Arctic states have mixed record in addressing environmental challenges, WWF scorecard says

Arctic nations aren't doing enough to guard against environmental threats from shipping and other climate-driven changes, the group said.

By Yereth Rosen - May 2, 2019
Sooty smoke rises from the smokestack of the cruise liner ‘MV Astoria’ as it starts its engines while visiting Nuuk, Greenland, during the summer of 2018. Failure to set up safeguards for more shipping and other climate-driven changes earned Arctic nations some of the worst grades in WWF’s scorecard. (Kåre Press-Kristiansen)

The world’s Arctic nations have made uneven progress in their responses to problems caused by rapid climate warming, an international organization said in a new report.

The World Wildlife Fund’s 2019 Arctic Council scorecard cited shipping management as the biggest shortcoming in Arctic nations’ policies.

Arctic nations are failing to establish safeguards fast enough to protect northern marine areas from the dangers of shipping that is expanding as sea ice retreats, according to the scorecard. It gives five of the eight Arctic nations Ds, on an A-to-F scale, for failure to protect waters from shipping risks, failure to control air pollutants emitted by vessels and shortcomings in Arctic marine traffic regulation.

Shipping safety is the area where the nations have made the least progress, even as sea ice is vanishing rapidly and more commercial operations are moving north, the report said.

“States are not implementing measures to regulate shipping despite a clear need for better governance and coordination as the effects of climate change make Arctic shipping lanes more accessible,” read the report.

The 2019 scorecard comes just days before the Arctic Council holds its ministerial meeting in Rovaneimi, Finland, to close the two-year Finnish chairmanship.  It gives grades for Arctic nations’ progress in protecting biodiversity, establishing conservation areas, adapting ecosystem-based management, reducing problems from black carbon and methane emissions and addressing risks of oil spills as well as addressing the challenge of increased shipping.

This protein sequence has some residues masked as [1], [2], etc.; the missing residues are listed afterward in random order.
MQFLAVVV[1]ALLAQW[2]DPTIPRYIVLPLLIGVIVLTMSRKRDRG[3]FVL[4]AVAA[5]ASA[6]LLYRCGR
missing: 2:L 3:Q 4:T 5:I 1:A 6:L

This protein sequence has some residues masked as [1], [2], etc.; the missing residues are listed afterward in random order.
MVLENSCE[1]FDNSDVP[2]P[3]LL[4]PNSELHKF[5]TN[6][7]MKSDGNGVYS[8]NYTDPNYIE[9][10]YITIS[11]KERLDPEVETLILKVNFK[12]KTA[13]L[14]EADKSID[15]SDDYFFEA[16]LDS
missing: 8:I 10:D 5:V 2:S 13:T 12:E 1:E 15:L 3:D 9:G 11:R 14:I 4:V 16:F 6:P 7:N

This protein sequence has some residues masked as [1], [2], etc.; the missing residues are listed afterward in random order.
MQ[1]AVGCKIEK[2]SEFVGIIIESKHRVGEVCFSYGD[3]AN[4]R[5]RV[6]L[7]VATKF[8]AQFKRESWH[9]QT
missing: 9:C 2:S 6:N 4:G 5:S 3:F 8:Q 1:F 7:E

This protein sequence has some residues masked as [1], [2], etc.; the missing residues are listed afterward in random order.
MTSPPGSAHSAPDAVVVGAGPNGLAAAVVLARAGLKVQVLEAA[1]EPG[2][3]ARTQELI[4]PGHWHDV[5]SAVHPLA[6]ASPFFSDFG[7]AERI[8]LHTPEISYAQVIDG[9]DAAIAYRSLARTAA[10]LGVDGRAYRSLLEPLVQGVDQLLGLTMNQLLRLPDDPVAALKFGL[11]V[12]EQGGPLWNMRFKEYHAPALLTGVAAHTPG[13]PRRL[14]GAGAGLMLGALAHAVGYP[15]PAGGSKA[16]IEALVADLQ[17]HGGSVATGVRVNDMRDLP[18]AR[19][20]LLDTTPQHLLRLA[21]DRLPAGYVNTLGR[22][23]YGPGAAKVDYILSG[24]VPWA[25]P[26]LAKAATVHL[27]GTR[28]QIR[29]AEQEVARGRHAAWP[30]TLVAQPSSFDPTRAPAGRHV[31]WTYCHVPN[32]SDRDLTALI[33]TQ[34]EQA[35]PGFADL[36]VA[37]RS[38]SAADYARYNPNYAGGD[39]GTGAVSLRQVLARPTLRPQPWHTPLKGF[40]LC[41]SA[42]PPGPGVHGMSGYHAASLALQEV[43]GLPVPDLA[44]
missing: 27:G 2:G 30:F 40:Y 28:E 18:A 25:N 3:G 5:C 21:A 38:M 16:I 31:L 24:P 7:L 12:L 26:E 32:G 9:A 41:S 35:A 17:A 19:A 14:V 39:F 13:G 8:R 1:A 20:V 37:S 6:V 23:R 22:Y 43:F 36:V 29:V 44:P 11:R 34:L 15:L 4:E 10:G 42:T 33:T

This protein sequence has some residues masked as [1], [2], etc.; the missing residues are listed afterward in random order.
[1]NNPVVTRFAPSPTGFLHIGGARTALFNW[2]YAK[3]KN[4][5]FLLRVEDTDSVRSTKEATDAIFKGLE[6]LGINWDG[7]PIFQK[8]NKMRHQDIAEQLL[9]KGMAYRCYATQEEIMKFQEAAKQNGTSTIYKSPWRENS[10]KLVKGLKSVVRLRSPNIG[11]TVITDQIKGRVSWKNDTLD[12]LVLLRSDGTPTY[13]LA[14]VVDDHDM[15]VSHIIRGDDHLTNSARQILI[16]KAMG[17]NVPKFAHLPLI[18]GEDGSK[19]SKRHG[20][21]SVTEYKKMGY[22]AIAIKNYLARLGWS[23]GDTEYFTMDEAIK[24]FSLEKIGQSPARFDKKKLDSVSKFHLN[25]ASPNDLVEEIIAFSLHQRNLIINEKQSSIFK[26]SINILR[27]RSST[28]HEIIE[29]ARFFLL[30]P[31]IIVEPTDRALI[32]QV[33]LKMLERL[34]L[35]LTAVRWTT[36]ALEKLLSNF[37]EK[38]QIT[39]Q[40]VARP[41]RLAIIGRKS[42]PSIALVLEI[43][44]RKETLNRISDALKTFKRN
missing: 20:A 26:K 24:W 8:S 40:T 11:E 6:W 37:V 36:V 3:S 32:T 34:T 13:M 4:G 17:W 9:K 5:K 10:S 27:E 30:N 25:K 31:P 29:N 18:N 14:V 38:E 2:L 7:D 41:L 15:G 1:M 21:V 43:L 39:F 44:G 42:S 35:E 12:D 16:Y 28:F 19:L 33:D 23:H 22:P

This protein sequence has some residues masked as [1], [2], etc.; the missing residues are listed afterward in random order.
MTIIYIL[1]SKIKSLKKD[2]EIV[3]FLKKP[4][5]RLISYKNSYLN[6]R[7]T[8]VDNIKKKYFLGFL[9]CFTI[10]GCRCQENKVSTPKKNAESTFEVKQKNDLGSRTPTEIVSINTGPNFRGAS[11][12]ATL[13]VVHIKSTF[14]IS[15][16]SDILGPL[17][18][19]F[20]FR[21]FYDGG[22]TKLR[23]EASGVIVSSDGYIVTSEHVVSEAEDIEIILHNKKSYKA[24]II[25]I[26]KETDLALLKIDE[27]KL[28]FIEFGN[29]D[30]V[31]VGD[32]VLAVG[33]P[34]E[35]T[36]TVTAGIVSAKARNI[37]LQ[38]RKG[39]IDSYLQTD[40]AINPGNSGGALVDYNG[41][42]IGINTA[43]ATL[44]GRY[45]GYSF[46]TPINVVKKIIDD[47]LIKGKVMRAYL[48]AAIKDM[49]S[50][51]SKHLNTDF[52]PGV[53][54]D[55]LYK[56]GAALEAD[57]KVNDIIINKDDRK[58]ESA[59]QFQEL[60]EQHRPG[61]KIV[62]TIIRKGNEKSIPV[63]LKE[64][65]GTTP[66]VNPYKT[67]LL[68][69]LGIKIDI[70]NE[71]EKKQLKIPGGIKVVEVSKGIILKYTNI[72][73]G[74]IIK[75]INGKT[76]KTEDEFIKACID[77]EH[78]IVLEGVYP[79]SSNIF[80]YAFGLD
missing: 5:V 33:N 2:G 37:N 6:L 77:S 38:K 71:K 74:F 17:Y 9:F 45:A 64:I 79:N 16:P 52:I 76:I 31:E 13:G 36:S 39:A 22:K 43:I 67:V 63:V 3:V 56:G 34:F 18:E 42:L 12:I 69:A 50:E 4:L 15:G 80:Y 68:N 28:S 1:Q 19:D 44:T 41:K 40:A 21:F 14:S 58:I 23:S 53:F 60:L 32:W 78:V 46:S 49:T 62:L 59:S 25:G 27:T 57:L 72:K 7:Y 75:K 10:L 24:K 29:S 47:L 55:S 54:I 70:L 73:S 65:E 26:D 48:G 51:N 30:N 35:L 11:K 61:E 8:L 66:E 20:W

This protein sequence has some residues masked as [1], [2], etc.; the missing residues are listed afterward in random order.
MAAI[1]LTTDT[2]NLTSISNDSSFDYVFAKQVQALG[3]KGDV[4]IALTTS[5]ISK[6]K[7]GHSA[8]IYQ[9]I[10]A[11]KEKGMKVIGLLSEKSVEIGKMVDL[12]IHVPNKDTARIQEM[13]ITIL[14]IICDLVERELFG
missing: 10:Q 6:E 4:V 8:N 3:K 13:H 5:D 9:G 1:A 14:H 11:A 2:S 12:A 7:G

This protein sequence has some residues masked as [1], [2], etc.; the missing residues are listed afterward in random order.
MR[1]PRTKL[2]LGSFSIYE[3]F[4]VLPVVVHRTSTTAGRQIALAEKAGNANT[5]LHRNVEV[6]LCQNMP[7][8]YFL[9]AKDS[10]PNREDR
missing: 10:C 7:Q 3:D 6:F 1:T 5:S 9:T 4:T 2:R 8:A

It follows up on the WWF’s initial Arctic nation scorecard issued in 2017 in conjunction with the end of the U.S. Arctic Council chairmanship and the Arctic Council ministerial meeting in Fairbanks.

Unlike the 2017 report, the new version does not give evaluations for the performance of the Arctic Council itself. The council operates on consensus, so its performance is based on the policies and performances of the member states, said Peter Winsor, WWF’s Arctic program director. “It’s really an umbrella organization for the national organizations,” he said.

The WWF is an official Arctic Council observer, and the council does good work that makes it a model for other international organizations, Winsor said. Still, there is room for improvement, he said.

In general, climate change is “the elephant in the room” for the council, he said. “If there’s one thing that needs to get strengthened, it’s the work with the climate issue,” he said.

That filters down to shipping concerns and other subjects evaluated in the WWF scorecard, he said.

Biodiversity protection, which is related to shipping because marine biodiversity could be protected by stronger shipping controls, is another weak point identified in the scorecard.